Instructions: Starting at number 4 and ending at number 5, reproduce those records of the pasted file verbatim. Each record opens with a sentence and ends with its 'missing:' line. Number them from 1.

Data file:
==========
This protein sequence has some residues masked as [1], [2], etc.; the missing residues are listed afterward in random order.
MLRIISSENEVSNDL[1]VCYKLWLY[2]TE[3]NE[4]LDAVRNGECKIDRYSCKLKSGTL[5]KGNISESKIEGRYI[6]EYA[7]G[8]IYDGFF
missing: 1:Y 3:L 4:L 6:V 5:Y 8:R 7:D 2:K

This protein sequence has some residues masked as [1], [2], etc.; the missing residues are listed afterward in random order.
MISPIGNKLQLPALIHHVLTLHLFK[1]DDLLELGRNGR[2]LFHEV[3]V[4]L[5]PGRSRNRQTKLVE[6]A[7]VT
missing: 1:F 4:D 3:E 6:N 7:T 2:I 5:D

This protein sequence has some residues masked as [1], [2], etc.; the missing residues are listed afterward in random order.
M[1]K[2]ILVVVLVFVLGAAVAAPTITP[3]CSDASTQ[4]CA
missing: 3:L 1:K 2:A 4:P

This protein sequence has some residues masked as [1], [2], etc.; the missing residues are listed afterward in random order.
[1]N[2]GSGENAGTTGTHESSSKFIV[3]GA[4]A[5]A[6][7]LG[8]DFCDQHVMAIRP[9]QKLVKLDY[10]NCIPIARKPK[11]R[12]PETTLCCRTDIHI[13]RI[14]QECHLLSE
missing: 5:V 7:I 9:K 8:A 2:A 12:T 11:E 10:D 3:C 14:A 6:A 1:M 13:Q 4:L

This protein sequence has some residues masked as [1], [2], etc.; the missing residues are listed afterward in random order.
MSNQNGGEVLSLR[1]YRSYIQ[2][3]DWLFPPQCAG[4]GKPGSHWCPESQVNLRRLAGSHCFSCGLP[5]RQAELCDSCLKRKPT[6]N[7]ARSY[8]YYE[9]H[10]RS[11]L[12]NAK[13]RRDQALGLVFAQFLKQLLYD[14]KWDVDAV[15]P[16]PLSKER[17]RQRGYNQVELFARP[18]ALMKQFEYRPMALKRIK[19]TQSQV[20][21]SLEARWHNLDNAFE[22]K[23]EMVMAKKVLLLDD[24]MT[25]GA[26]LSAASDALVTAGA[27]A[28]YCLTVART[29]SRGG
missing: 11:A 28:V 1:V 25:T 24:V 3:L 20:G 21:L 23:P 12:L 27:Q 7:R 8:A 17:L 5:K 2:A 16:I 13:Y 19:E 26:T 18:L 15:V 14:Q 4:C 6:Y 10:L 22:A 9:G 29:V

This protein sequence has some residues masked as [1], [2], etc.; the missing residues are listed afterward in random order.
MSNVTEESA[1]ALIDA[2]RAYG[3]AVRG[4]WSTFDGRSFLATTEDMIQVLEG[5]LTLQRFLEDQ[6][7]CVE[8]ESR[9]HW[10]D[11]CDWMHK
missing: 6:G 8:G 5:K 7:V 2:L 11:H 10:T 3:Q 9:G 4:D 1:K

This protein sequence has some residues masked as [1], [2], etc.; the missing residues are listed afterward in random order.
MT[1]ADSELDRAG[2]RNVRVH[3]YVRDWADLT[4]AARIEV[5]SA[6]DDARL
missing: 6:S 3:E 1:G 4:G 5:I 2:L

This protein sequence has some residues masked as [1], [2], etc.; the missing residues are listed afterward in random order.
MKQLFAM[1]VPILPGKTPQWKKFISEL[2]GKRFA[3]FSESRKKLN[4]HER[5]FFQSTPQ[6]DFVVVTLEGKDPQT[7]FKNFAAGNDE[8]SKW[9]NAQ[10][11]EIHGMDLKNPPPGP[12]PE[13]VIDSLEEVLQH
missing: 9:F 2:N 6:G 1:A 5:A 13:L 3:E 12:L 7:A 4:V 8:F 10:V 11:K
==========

This protein sequence has some residues masked as [1], [2], etc.; the missing residues are listed afterward in random order.
[1]N[2]GSGENAGTTGTHESSSKFIV[3]GA[4]A[5]A[6][7]LG[8]DFCDQHVMAIRP[9]QKLVKLDY[10]NCIPIARKPK[11]R[12]PETTLCCRTDIHI[13]RI[14]QECHLLSE
missing: 5:V 7:I 9:K 8:A 2:A 12:T 11:E 10:D 3:C 14:A 6:A 1:M 13:Q 4:L

This protein sequence has some residues masked as [1], [2], etc.; the missing residues are listed afterward in random order.
MSNQNGGEVLSLR[1]YRSYIQ[2][3]DWLFPPQCAG[4]GKPGSHWCPESQVNLRRLAGSHCFSCGLP[5]RQAELCDSCLKRKPT[6]N[7]ARSY[8]YYE[9]H[10]RS[11]L[12]NAK[13]RRDQALGLVFAQFLKQLLYD[14]KWDVDAV[15]P[16]PLSKER[17]RQRGYNQVELFARP[18]ALMKQFEYRPMALKRIK[19]TQSQV[20][21]SLEARWHNLDNAFE[22]K[23]EMVMAKKVLLLDD[24]MT[25]GA[26]LSAASDALVTAGA[27]A[28]YCLTVART[29]SRGG
missing: 11:A 28:V 1:V 25:T 24:V 3:L 20:G 21:L 23:P 12:L 27:Q 7:R 8:A 17:L 5:K 2:A 16:I 13:Y 19:E 26:T 18:L 15:V 14:Q 4:C 6:Y 10:L 22:A 9:G 29:V